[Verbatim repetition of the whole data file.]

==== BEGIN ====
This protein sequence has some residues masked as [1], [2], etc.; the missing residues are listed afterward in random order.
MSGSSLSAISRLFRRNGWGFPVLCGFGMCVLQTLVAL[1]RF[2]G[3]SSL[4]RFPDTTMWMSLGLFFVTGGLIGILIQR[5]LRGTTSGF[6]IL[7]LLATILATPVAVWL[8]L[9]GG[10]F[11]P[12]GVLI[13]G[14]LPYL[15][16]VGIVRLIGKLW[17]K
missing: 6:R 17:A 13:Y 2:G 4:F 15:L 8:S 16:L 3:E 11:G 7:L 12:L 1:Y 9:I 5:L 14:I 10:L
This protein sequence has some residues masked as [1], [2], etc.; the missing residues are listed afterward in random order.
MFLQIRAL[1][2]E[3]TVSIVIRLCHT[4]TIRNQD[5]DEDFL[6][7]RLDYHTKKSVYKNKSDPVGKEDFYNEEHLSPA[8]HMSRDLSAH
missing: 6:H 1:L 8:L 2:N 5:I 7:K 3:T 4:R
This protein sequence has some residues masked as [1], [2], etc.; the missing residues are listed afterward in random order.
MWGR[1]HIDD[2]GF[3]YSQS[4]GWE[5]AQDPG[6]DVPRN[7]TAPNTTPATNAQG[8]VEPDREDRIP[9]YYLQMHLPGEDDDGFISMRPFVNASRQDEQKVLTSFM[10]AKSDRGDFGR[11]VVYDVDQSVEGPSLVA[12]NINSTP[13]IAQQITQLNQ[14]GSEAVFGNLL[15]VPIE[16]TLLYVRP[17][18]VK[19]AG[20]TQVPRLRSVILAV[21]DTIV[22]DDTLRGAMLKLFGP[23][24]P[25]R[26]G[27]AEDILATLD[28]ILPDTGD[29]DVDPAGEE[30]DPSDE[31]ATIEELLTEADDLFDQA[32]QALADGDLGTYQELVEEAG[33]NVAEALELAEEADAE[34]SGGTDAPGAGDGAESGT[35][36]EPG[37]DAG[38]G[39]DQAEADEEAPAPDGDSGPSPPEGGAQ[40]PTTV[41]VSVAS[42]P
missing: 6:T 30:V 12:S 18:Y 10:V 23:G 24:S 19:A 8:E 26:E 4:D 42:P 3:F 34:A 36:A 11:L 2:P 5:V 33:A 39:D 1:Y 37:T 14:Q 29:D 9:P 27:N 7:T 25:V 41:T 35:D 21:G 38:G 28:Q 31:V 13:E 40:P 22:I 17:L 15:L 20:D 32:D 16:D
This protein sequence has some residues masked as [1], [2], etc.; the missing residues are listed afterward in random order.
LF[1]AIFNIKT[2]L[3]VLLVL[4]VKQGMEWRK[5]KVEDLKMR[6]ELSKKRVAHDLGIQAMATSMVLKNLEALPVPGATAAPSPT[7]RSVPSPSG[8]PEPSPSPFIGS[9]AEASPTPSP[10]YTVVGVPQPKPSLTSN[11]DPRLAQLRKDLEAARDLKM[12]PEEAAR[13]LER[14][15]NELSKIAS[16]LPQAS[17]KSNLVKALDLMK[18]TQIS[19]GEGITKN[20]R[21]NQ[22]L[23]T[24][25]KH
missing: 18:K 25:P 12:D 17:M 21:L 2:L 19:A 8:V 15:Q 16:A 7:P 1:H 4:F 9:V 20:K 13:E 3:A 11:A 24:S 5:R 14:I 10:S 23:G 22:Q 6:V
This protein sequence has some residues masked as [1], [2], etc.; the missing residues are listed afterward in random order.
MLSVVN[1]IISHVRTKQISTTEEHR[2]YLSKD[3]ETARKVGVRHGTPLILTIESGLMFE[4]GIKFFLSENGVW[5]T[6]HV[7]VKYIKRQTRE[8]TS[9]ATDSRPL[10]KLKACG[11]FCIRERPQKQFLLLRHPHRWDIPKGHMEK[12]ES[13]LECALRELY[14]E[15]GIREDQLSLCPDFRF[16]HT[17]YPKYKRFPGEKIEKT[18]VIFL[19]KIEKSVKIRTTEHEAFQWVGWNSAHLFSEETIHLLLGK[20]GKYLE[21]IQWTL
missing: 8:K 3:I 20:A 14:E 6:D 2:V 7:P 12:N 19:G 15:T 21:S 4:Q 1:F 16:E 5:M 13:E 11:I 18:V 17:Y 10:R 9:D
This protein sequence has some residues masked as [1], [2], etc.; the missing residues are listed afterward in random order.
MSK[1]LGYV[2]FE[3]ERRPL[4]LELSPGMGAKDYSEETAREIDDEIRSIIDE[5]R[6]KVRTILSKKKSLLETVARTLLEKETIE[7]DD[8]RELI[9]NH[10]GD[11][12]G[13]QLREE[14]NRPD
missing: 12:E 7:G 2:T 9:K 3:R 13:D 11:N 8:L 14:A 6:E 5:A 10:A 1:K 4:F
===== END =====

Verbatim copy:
This protein sequence has some residues masked as [1], [2], etc.; the missing residues are listed afterward in random order.
MSGSSLSAISRLFRRNGWGFPVLCGFGMCVLQTLVAL[1]RF[2]G[3]SSL[4]RFPDTTMWMSLGLFFVTGGLIGILIQR[5]LRGTTSGF[6]IL[7]LLATILATPVAVWL[8]L[9]GG[10]F[11]P[12]GVLI[13]G[14]LPYL[15][16]VGIVRLIGKLW[17]K
missing: 6:R 17:A 13:Y 2:G 4:F 15:L 8:S 16:L 3:E 11:G 7:L 12:L 1:Y 9:I 5:L 14:I 10:L
This protein sequence has some residues masked as [1], [2], etc.; the missing residues are listed afterward in random order.
MFLQIRAL[1][2]E[3]TVSIVIRLCHT[4]TIRNQD[5]DEDFL[6][7]RLDYHTKKSVYKNKSDPVGKEDFYNEEHLSPA[8]HMSRDLSAH
missing: 6:H 1:L 8:L 2:N 5:I 7:K 3:T 4:R
This protein sequence has some residues masked as [1], [2], etc.; the missing residues are listed afterward in random order.
MWGR[1]HIDD[2]GF[3]YSQS[4]GWE[5]AQDPG[6]DVPRN[7]TAPNTTPATNAQG[8]VEPDREDRIP[9]YYLQMHLPGEDDDGFISMRPFVNASRQDEQKVLTSFM[10]AKSDRGDFGR[11]VVYDVDQSVEGPSLVA[12]NINSTP[13]IAQQITQLNQ[14]GSEAVFGNLL[15]VPIE[16]TLLYVRP[17][18]VK[19]AG[20]TQVPRLRSVILAV[21]DTIV[22]DDTLRGAMLKLFGP[23][24]P[25]R[26]G[27]AEDILATLD[28]ILPDTGD[29]DVDPAGEE[30]DPSDE[31]ATIEELLTEADDLFDQA[32]QALADGDLGTYQELVEEAG[33]NVAEALELAEEADAE[34]SGGTDAPGAGDGAESGT[35][36]EPG[37]DAG[38]G[39]DQAEADEEAPAPDGDSGPSPPEGGAQ[40]PTTV[41]VSVAS[42]P
missing: 6:T 30:V 12:S 18:Y 10:V 23:G 24:S 19:A 8:E 26:E 4:D 42:P 3:F 34:A 36:A 11:L 2:P 5:V 33:A 39:D 1:Y 37:T 14:Q 29:D 9:P 27:N 7:T 25:V 41:T 35:D 21:G 38:G 28:Q 31:V 13:E 40:P 22:I 17:L 15:L 20:D 32:D 16:D
This protein sequence has some residues masked as [1], [2], etc.; the missing residues are listed afterward in random order.
LF[1]AIFNIKT[2]L[3]VLLVL[4]VKQGMEWRK[5]KVEDLKMR[6]ELSKKRVAHDLGIQAMATSMVLKNLEALPVPGATAAPSPT[7]RSVPSPSG[8]PEPSPSPFIGS[9]AEASPTPSP[10]YTVVGVPQPKPSLTSN[11]DPRLAQLRKDLEAARDLKM[12]PEEAAR[13]LER[14][15]NELSKIAS[16]LPQAS[17]KSNLVKALDLMK[18]TQIS[19]GEGITKN[20]R[21]NQ[22]L[23]T[24][25]KH
missing: 18:K 25:P 12:D 17:M 21:L 2:L 19:A 8:V 15:Q 16:A 7:P 1:H 4:F 9:V 20:K 13:E 3:A 11:A 24:S 5:R 14:I 10:S 23:G 22:Q 6:V
This protein sequence has some residues masked as [1], [2], etc.; the missing residues are listed afterward in random order.
MLSVVN[1]IISHVRTKQISTTEEHR[2]YLSKD[3]ETARKVGVRHGTPLILTIESGLMFE[4]GIKFFLSENGVW[5]T[6]HV[7]VKYIKRQTRE[8]TS[9]ATDSRPL[10]KLKACG[11]FCIRERPQKQFLLLRHPHRWDIPKGHMEK[12]ES[13]LECALRELY[14]E[15]GIREDQLSLCPDFRF[16]HT[17]YPKYKRFPGEKIEKT[18]VIFL[19]KIEKSVKIRTTEHEAFQWVGWNSAHLFSEETIHLLLGK[20]GKYLE[21]IQWTL
missing: 8:K 3:I 20:A 14:E 6:D 2:V 7:P 12:N 19:G 15:T 21:S 4:Q 1:F 16:E 5:M 13:E 11:I 18:V 17:Y 10:R 9:D
This protein sequence has some residues masked as [1], [2], etc.; the missing residues are listed afterward in random order.
MSK[1]LGYV[2]FE[3]ERRPL[4]LELSPGMGAKDYSEETAREIDDEIRSIIDE[5]R[6]KVRTILSKKKSLLETVARTLLEKETIE[7]DD[8]RELI[9]NH[10]GD[11][12]G[13]QLREE[14]NRPD
missing: 12:E 7:G 2:T 9:K 3:R 13:D 11:N 8:L 14:A 6:E 5:A 10:A 1:K 4:F